Dr. Xavier Soria is a research scientist working in image processing and computer vision. His current research focuses on advancing the fields of  the image Edge Detection and thermal image Super Resolution driven by Artificial Intelligence (AI) models. He is interested in developing lightweight and efficient models. His contributions have transcended the initial domains and are now being applied to various high-level computer vision applications. Currently, he is an Adjunct Professor at the National University of Chimborazo and an Associate Researcher at the ESPOL Polytechnique University, both in Ecuador.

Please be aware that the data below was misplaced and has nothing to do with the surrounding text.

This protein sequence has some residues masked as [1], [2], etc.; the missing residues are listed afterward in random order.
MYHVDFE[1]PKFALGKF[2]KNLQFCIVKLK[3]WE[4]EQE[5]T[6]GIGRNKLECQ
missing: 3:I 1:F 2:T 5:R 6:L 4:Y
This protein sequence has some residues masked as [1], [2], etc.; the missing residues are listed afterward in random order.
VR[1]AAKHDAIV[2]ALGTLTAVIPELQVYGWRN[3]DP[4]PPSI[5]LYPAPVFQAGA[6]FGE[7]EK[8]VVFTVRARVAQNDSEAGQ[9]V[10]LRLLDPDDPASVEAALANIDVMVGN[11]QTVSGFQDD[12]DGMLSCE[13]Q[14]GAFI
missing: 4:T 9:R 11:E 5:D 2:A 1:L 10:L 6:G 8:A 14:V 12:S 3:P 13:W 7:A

Keeping Our Heads Above Water: Periodic Updating of Science-Based Sea-Level Rise Projections for Planning in Maryland

Dr. Donald Friedrich Boesch | October 31, 2023 | Talk Tuesday Series